Citroen confirms C4 Picasso for Oz

Small French people-mover is heading for Australia after all

Citroen Automobiles Australia has u-turned and decided to import the new second-generation C4 Picasso from early 2014.

If CAA’s business case is accepted by Citroen’s global bosses in Paris, the five-seat people-mover will be priced from under $30,000, highly specified and powered by a choice of 1.6-litre turbo-diesel and petrol engines mated exclusively with six-speed automatic transmissions.

The original C4 Picasso was never sold in Australia and the new one was originally knocked back because the fit was deemed too narrow between the C4 small car and the seven-seat Grand Picasso.

However, a chance to see and touch the car at a global product conference in Paris last month convinced Citroen Australia General Manager/Director John Startari otherwise.

“After seeing that car we are going to go ahead and we are just in the process of finalising the specification and pricing,” Startari told “It will be a definite for us.

“The thing that impressed me was the technology. It has dual screens and some funky iPhone connectivity, auto entry and all those types of things. It is quite impressive.

“And I don’t think the photos do it justice because it is a lovely looking car.”

Startari is convinced the styling can help the C4 Picasso overcome the people-mover stigma that pervades the Australian market, enabling it to be marketed in the small car class.

“It’s quite unique, you can see the lines of the people-mover, but it’s not that in your face,” he said. “We will push it as a wagon.”

The C4 Picasso is the first PSA (Peugeot/Citroen) vehicle to be based on the new EMP2 architecture, which will also underpin next year’s Peugeot 308 small car. The new structure slashes 140kg from the original Picasso’s weight and reduces overall length to 4.43 metre yet grows the luggage capacity to a useful 537 litres.

“We didn’t get to drive it, but being on the new platform we were assured it is a different type of drive,” Startari said.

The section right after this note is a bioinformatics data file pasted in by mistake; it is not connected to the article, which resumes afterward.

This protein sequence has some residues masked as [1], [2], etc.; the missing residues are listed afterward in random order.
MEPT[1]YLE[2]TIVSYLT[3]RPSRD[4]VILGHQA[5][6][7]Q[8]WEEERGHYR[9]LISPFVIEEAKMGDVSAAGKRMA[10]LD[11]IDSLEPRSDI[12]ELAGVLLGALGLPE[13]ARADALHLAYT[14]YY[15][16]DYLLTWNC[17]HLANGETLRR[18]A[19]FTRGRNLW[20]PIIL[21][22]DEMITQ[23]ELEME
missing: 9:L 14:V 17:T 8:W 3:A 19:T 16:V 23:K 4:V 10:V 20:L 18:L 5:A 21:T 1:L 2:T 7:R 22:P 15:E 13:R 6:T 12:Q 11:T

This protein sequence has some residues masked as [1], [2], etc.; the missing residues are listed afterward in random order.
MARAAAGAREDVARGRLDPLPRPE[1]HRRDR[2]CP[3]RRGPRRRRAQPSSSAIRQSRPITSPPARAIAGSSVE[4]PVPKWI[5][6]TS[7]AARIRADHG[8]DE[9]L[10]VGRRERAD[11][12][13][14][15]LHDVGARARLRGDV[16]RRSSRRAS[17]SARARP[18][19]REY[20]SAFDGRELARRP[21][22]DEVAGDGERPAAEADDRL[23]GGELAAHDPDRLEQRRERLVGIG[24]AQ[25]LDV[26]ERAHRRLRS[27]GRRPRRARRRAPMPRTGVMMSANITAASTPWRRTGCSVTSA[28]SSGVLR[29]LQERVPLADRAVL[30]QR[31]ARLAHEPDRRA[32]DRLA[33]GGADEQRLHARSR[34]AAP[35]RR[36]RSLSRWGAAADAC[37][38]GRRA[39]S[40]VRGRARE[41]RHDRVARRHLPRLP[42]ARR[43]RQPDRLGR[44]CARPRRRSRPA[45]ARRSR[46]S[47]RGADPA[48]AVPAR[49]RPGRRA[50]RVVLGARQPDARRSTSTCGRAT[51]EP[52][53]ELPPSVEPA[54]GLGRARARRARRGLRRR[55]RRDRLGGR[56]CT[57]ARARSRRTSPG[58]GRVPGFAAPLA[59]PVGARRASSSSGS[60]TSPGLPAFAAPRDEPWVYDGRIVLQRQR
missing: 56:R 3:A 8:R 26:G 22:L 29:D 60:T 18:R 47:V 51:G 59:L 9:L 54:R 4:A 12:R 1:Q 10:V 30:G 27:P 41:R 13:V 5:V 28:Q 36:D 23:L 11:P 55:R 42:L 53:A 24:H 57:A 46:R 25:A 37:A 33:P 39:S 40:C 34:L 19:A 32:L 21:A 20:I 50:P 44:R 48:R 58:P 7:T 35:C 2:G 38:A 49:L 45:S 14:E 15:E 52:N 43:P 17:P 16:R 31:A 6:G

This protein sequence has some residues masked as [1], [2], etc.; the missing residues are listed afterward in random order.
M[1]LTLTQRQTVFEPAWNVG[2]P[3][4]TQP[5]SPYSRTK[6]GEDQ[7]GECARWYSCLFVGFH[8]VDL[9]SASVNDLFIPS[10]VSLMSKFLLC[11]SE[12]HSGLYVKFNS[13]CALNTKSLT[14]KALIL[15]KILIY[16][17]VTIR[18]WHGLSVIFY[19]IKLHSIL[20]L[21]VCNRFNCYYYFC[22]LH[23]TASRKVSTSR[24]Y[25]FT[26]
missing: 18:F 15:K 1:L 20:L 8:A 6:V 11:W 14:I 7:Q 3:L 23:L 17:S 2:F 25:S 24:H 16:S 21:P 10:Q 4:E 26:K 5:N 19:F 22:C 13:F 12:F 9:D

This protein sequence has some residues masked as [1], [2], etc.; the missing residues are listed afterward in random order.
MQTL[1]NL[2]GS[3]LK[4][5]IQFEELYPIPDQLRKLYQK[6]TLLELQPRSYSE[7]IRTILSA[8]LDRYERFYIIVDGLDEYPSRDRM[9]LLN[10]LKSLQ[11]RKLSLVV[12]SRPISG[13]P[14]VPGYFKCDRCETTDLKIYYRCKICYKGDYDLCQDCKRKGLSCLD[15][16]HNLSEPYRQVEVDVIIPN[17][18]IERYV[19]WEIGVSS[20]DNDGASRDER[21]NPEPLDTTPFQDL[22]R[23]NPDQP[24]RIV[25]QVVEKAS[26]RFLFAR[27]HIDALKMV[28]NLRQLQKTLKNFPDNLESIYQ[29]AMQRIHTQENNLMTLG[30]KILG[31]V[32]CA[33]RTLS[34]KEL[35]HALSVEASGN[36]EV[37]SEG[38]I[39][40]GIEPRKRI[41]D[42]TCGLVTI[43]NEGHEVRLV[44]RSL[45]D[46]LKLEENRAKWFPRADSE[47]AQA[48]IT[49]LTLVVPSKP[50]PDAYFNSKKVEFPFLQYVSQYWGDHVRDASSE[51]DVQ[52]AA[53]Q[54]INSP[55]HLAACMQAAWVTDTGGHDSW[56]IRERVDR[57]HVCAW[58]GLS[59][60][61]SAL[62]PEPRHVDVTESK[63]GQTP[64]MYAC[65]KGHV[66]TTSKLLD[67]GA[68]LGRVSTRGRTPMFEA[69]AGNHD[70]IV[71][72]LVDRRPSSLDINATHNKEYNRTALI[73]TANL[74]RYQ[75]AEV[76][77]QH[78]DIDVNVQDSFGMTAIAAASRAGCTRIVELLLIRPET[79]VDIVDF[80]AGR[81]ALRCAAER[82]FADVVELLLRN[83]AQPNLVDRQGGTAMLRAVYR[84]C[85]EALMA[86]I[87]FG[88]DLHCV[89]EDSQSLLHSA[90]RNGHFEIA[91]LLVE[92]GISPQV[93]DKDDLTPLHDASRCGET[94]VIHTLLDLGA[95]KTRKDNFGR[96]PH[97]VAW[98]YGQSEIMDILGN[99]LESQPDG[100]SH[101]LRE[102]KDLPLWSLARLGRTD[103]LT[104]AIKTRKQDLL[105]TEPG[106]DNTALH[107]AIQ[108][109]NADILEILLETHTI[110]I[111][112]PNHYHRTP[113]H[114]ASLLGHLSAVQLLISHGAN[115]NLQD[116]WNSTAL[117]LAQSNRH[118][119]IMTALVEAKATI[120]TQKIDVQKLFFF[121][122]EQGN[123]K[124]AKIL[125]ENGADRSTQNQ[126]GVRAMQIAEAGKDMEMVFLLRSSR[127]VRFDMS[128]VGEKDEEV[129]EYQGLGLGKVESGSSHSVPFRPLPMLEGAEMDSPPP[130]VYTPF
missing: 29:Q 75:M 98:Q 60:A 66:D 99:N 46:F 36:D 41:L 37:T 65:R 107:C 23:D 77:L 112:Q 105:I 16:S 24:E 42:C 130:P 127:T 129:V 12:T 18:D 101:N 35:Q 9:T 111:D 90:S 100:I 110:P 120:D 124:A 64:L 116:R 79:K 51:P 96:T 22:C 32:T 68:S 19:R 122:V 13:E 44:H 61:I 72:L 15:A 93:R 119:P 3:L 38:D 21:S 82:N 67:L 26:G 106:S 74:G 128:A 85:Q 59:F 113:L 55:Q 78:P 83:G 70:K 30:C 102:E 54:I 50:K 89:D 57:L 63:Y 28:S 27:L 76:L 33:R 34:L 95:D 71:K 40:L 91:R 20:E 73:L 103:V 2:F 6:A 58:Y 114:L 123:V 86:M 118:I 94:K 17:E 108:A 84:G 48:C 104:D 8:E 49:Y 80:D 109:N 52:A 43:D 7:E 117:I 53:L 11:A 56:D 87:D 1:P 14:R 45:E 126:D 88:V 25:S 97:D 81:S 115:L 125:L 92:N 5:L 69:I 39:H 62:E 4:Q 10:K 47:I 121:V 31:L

Citroen calls the C4 Picasso a “technospace” rather than monospace. That’s a reference to such features as its 12-inch HD screen and seven-inch touch pad, 360-degree vision, park assist, active cruise control and blind spot monitoring.

So far drivetrain details have only been issued about turbo-diesel engines, including a sub-100g CO2/km 90hp four-cylinder mated with a new clutchless manual gearbox.

Startari has been in charge at Citroen Automobiles Australia since local distribution of the marque was taken over by Sime Darby from Ateco Automotive in February. He is overseeing a growth plan that calls for sales to lift 35 per cent in the 2013-14 financial year and then 20 per cent in each of the following years.

Before the C4 Picasso arrives, Citroen will relaunch the entire DS 3, 4 and 5 range in Australia in late June, while adding the DS3 Cabrio to the line-up at the same time. The soft-top’s pricing will kick off just over $30,000 and come with drivetrain choices of a 1.6-litre turbo-petrol manual, or 1.6-litre naturally aspirated four-speed auto.

An updated C3 mini will hit the streets in September and a new-generation Grand Picasso will go on sale here in the first quarter of 2014.

While the C4 Picasso was the definite starter for Australia that came out of the Paris conference, other cars didn’t do so well. Most disappointingly for enthusiasts, the chances of the DS3 Racing hot hatch coming here are still blighted by homologation issues. The prospects for the all-wheel drive DS4 HYbrid4 diesel-electric hybrid are also looking shaky.

“It’s a difficult one because the service tooling costs for the dealerships makes that fairly hard to justify based on the expected volumes,” Startari said. “So at this stage I am not confident that can come in as a single hybrid model.”

Startari confirmed he also saw the DS Wild Rubis mid-size SUV concept that was revealed publicly at the Shanghai auto show. Initially the production version of that vehicle is expected to be sold in China in left-hand drive, with a business case for right-hand drive being considered later.

“The minute I saw it I started making enquiries on it because that is exactly what we want, but it is a concept,” Startari said.

He confirmed there were other future models shown in Paris: “There are exciting products that are really different that will be able to establish a niche from the beginning of 2015 and beyond.”

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Published : Monday, 29 April 2013
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